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The Microsoft Federation Continues

Microsoft on Monday unveiled the latest version of its Office suite, and with this introduction, the company ushers in significant communication and collaboration improvements that will touch most small, medium and large businesses.

While many other articles have already been written about the new features Office 2013 brings, I wanted to focus on how Microsoft's integration/unification/federation overall approach is likely to have a large and lasting impact on unified communications and collaboration.

Lync, even before it was called Lync (previous versions were named Office Communications Server), has been Microsoft’s enterprise communication tool providing instant messaging, presence, voice, video and conferencing capabilities. At Enterprise Connect in the spring of 2012 it appeared Lync was achieving a "critical mass," with users finding increasing value in federating (connecting securely via the Internet) and thus being able to seamlessly communicate with suppliers, customers and business partners.

The federation between Lync organizations and the integration between Lync and the other Office tools, which are de facto standards in most business and home offices, are the two key features most often cited as the reason Lync is successful with both end users and IT personnel. End users feel "comfortable" with Lync since it operates similarly to the other Office tools. While Lync, with all of its features can be complex, IT staff who are already familiar with Windows Server, Active Directory, and Exchange will find many of the configuration and administrative tools familiar.

Office 2013 greatly extends the Lync federation model to include the ability to connect with all of your Skype contacts and share IM, presence and video. Connecting to GoogleTalk contacts, albeit only via IM, is also easier now that Lync 2013 includes a built-in XMPP bridge. For the record, Lync 2013 now connects you to Skype, Windows Live Messenger, Yahoo! Messenger, AOL Instant Messenger and Google Talk. Integration with Xbox Live has also been demoed previously but was not officially announced. The Rise of the Public Collaboration Network (PCN) is truly at hand.

So Office 2013 finally brings the long-sought-after federation between Lync and Skype, and the announcement also included mention that Office 365 users will be provided with 60 minutes of Skype credit each month, which should allow them to connect O365 to landlines around the world.

I still expect that Microsoft has further Skype integration announcements in store for the future. Monday's announcement did not include a discussion of the entire Skype integration roadmap, which has yet to be laid out. At a minimum, Windows Phone 8 should include Skype calling into the mobile OS so that placing a Skype voice call is virtually identical to making a cellular call.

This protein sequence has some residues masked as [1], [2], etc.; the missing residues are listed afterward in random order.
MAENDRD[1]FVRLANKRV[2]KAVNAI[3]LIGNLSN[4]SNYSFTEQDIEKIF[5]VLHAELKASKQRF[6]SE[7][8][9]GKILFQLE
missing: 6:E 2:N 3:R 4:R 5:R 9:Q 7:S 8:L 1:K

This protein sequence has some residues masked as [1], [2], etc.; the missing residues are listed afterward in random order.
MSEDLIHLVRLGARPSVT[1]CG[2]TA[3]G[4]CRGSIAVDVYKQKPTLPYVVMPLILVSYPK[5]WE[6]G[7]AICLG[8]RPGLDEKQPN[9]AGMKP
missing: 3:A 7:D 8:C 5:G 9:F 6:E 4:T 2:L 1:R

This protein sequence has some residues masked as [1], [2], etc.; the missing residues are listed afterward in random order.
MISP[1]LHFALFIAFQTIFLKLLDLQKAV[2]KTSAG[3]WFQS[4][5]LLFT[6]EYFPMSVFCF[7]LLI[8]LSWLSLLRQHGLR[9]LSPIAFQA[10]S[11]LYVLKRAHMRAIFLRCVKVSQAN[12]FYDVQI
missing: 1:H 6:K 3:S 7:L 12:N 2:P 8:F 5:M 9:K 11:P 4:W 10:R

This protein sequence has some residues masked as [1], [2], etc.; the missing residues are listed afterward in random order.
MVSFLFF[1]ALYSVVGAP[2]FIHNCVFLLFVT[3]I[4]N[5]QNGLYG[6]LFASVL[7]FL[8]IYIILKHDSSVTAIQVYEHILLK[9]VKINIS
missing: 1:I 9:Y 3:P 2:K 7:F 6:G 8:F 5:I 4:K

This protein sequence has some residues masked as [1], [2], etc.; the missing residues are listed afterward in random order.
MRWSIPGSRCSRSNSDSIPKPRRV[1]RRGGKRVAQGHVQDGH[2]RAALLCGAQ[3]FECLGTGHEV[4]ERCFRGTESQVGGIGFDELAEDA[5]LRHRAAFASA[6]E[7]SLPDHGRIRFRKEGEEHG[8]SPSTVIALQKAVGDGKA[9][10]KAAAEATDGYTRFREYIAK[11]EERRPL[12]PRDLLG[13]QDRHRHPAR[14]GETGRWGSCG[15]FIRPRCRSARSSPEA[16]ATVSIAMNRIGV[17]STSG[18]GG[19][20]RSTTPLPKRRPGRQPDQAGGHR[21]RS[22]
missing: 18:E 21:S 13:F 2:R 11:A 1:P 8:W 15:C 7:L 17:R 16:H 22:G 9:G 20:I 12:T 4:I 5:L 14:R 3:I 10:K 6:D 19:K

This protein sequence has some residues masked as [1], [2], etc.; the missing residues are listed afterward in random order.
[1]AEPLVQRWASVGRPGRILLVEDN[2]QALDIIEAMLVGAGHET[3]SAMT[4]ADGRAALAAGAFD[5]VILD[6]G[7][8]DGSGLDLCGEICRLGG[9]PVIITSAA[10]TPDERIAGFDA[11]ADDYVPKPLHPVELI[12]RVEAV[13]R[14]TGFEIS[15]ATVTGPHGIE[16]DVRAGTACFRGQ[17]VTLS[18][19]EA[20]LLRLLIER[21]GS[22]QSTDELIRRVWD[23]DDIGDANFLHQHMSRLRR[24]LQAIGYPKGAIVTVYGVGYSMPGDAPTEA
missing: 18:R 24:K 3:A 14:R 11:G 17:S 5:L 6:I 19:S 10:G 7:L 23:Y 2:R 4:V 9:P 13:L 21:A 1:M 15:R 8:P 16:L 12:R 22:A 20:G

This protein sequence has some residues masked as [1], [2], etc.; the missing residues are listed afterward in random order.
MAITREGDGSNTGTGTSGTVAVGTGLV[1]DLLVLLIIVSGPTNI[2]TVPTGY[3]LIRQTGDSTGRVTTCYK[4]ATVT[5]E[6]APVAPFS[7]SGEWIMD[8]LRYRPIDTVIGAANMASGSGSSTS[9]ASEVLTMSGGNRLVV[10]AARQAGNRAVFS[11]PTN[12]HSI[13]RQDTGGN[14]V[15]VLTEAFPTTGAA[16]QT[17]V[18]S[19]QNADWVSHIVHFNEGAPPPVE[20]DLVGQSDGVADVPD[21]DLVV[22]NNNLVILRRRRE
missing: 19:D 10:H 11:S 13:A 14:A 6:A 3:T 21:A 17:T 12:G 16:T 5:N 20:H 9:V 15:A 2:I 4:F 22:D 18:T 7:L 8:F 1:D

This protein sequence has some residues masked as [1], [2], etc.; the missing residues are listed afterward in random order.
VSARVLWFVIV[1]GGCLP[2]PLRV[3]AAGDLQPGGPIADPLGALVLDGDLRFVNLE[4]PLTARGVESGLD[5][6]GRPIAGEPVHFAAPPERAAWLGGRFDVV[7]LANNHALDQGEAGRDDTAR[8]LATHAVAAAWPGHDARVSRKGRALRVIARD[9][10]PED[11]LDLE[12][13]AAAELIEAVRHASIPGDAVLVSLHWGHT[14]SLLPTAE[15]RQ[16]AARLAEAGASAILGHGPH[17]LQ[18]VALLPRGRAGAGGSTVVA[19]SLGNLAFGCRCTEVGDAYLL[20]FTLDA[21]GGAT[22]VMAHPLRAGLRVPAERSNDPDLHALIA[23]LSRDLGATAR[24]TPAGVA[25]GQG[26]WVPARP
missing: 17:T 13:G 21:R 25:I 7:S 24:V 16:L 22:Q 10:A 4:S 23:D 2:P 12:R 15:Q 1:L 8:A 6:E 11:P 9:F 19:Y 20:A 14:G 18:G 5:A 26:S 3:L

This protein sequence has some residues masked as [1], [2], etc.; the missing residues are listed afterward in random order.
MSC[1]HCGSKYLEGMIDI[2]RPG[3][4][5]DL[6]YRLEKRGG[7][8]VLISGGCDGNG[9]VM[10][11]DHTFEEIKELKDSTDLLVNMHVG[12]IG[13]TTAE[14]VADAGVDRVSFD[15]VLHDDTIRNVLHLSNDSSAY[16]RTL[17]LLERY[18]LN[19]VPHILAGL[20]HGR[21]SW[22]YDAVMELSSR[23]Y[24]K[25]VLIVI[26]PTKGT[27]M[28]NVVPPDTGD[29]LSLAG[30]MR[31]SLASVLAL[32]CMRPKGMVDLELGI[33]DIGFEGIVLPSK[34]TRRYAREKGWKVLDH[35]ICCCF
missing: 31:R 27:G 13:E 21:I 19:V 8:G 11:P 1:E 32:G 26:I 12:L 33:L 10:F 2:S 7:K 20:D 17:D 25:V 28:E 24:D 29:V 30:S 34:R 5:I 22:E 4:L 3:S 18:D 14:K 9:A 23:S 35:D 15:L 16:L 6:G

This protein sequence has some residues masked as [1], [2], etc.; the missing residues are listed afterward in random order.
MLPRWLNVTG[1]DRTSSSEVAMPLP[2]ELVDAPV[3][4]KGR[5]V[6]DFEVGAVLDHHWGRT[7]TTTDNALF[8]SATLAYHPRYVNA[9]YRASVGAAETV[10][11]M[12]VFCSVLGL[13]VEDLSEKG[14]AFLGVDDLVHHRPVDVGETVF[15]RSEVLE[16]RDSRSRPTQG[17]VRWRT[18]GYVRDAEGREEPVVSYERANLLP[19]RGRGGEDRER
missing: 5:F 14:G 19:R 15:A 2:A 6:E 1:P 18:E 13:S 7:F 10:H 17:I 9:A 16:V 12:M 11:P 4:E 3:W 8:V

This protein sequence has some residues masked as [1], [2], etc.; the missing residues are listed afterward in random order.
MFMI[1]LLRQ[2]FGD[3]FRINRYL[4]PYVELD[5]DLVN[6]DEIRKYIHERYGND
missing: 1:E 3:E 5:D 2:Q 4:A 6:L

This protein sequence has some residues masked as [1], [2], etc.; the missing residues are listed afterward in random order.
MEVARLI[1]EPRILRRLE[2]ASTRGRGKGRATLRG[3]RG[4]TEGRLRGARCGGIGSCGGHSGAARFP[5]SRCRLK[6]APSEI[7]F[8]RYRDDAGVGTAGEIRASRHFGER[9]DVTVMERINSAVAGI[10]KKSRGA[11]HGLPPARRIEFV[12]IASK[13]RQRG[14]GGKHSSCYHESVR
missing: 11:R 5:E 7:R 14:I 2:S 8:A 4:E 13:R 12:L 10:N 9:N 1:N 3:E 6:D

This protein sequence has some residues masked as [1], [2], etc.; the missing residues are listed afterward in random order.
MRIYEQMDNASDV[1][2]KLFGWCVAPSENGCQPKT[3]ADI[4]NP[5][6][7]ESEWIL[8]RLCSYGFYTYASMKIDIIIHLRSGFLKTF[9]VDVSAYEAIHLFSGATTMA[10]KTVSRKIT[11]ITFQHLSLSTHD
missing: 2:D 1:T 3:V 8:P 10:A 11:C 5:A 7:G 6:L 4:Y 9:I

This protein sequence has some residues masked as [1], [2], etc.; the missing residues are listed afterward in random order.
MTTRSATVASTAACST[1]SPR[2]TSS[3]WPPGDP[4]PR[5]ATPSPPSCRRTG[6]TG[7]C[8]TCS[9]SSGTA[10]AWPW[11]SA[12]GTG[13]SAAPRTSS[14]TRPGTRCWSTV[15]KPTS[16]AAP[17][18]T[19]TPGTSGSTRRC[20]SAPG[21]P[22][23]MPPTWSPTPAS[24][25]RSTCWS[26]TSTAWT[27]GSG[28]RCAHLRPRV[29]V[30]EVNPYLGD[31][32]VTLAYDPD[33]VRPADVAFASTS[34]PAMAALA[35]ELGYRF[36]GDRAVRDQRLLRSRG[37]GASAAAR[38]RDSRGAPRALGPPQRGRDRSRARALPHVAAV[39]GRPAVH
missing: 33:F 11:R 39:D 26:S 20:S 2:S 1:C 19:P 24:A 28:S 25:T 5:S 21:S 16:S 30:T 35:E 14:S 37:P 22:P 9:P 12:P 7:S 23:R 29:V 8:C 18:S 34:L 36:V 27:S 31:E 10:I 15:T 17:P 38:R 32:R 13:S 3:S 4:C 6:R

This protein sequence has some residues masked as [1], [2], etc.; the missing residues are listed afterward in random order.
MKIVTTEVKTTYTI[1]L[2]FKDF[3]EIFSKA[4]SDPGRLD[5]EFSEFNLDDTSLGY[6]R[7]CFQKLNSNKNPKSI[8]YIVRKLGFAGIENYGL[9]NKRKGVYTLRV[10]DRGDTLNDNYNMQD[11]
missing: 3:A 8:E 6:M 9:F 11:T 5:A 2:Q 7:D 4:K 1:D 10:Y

Lync 2013 extends and improves the integration with the other Office applications. The ability to share and collaborate using a OneNote workbook during a meeting greatly improves the ability to capture meeting details and brainstorm with groups of remote users. The previously-separate group chat client is now part of the core Lync client. An improved "contact card" lets you quickly access all the communication modalities for any contact from within any Office application including the new social feeds included in SharePoint.

And like all the Office 2013 tools, Lync 2013 has been revised to better support touch via the Windows 8 "design language" called Metro. This means that Lync can run well on the new Windows 8 tablets, on laptops, desktop PCs and even on the massive PPI (Perceptive Pixel Inc.) 82” multi-touch display, which was demonstrated Monday as part of the Office 2013 preview.

Lync 2010 combined with Office 365 already enabled a number of pure-cloud and cloud-plus on-premises hybrid scenarios. Lync 2013 and the new Office 365 beta improves this support. Microsoft marketing refers to this as "the cloud on your terms". While this is easy to dismiss as a marketing catch phrase, the reality is that, perhaps more so than any other vendor, Microsoft is making it (relatively) easy for an organization to have some users supported by on-premises servers where this makes sense, while others in the same organization are supported by in-the-cloud servers/services.

Office 2013 better supports the cloud by default-saving documents to a user's SkyDrive and by further replicating key documents and configuration settings across devices using the cloud store. Lync Online meetings may benefit through the improved ability to record meetings and share these meetings with others.

Lastly, while not a new feature, the fact that the standard Office 365 desktop tools installation process now by default installs Access, Excel, InfoPath, Lync, OneNote, Outlook, PowerPoint, Publisher, SharePoint Workspace and Word, to me means Lync has been promoted to the "bundle"--big time.

With Office 2013, Microsoft demonstrates how its recent acquisitions can be brought together to focus on four key areas:

* Integration
* Federation
* Multiple device support
* Cloud/on-premises transparency

These focus areas are consistent with the often stated unified communications mantra which promised the ability to communicate with all your contacts, on any device, using any communication modality from wherever you were.

Office 2013 combined with the upcoming Windows 8 release is a significant communication and collaboration platform. Microsoft CEO Steve Ballmer described the new Office as "the most ambitious release of Office". Office 2013 will be launched into a marketplace that includes several strong and worthy competitors, especially on mobile devices. We truly do live in interesting times.